• Not long before the Persian invasion, in the year 482, the silver mines in the south of Attica[at Laurion] had yielded an unusual strike. A vein of silver had been discovered,much morethan normal. So much so that something had to be decided by the Athenian assembly. Whatshould we do with the silver? Its a wonderful insight into the way Greeks thought about theirpolis. The first thought, the one that was most popular, was well, lets take the silver anddivide it up equally among ourselves. That in some sense the polis was a kind of joint stockcompany and when there was a nice dividend you just dole it out to the investors.Themistocles thought otherwise. Themistocles was — its evident — constantly aware of thethreat from Persia and of the importance of getting ready to fight the Persians, and heunderstood before most other Greeks that the navy was going to be really critical in thisoperation. So, he made the suggestion that the silver strike be used to build a whole fleet ofnew ships for the Athenians, and they end up with two hundred triremes (the trireme is thebattleship of the ancient Greeks). So, that is the core of the fleet which is the one that defeatsthe Persians at Salamis and defeats them again at Mycale.The Spartans were given command of the war against Persia, both on land and sea, but theSpartans didnt have any great skill or experience in naval matters, and the Athenians hadmore than they, and it was the Athenian portion of the fleet, which was the largest and themost effective in fighting those naval battles. And, of course, the battle of Salamis was foughtin Athenian waters and Themistocles, with his clever devices, had come up with the way ofwinning victory. First of all, compelling the Greeks to fight at Salamis and then winning thevictory at Salamis. Kagan
  • Not long before the Persian invasion, in the year 482, the silver mines in the south of Attica[at Laurion] had yielded an unusual strike. A vein of silver had been discovered,much morethan normal. So much so that something had to be decided by the Athenian assembly. Whatshould we do with the silver? Its a wonderful insight into the way Greeks thought about theirpolis. The first thought, the one that was most popular, was well, lets take the silver anddivide it up equally among ourselves. That in some sense the polis was a kind of joint stockcompany and when there was a nice dividend you just dole it out to the investors.Themistocles thought otherwise. Themistocles was — its evident — constantly aware of thethreat from Persia and of the importance of getting ready to fight the Persians, and heunderstood before most other Greeks that the navy was going to be really critical in thisoperation. So, he made the suggestion that the silver strike be used to build a whole fleet ofnew ships for the Athenians, and they end up with two hundred triremes (the trireme is thebattleship of the ancient Greeks). So, that is the core of the fleet which is the one that defeatsthe Persians at Salamis and defeats them again at Mycale.The Spartans were given command of the war against Persia, both on land and sea, but theSpartans didnt have any great skill or experience in naval matters, and the Athenians hadmore than they, and it was the Athenian portion of the fleet, which was the largest and themost effective in fighting those naval battles. And, of course, the battle of Salamis was foughtin Athenian waters and Themistocles, with his clever devices, had come up with the way ofwinning victory. First of all, compelling the Greeks to fight at Salamis and then winning thevictory at Salamis. Kagan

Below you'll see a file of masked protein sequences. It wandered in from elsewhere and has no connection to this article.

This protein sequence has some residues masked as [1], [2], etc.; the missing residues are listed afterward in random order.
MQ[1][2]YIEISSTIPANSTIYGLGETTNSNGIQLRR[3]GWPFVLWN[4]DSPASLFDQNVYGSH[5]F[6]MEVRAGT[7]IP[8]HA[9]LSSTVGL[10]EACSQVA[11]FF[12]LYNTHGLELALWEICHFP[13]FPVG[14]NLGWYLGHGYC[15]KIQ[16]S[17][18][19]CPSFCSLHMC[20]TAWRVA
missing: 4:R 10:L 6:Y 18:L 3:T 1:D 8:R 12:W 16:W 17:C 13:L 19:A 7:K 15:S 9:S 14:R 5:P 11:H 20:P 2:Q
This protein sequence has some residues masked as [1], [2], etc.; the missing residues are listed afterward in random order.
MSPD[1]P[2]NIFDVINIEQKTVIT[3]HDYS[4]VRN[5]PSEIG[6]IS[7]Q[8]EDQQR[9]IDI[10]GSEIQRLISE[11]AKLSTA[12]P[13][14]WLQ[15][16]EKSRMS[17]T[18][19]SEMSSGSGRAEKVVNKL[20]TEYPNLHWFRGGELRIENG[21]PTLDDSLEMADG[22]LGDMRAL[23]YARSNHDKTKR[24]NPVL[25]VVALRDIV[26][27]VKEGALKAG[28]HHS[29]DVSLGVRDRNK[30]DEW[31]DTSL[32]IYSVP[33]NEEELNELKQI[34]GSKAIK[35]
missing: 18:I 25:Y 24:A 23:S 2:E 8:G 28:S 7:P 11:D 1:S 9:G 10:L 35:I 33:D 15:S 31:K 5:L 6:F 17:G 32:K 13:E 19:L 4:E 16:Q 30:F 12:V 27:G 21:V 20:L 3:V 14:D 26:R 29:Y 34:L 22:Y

• Not long before the Persian invasion, in the year 482, the silver mines in the south of Attica[at Laurion] had yielded an unusual strike. A vein of silver had been discovered,much morethan normal. So much so that something had to be decided by the Athenian assembly. Whatshould we do with the silver? Its a wonderful insight into the way Greeks thought about theirpolis. The first thought, the one that was most popular, was well, lets take the silver anddivide it up equally among ourselves. That in some sense the polis was a kind of joint stockcompany and when there was a nice dividend you just dole it out to the investors.Themistocles thought otherwise. Themistocles was — its evident — constantly aware of thethreat from Persia and of the importance of getting ready to fight the Persians, and heunderstood before most other Greeks that the navy was going to be really critical in thisoperation. So, he made the suggestion that the silver strike be used to build a whole fleet ofnew ships for the Athenians, and they end up with two hundred triremes (the trireme is thebattleship of the ancient Greeks). So, that is the core of the fleet which is the one that defeatsthe Persians at Salamis and defeats them again at Mycale.The Spartans were given command of the war against Persia, both on land and sea, but theSpartans didnt have any great skill or experience in naval matters, and the Athenians hadmore than they, and it was the Athenian portion of the fleet, which was the largest and themost effective in fighting those naval battles. And, of course, the battle of Salamis was foughtin Athenian waters and Themistocles, with his clever devices, had come up with the way ofwinning victory. First of all, compelling the Greeks to fight at Salamis and then winning thevictory at Salamis. Kagan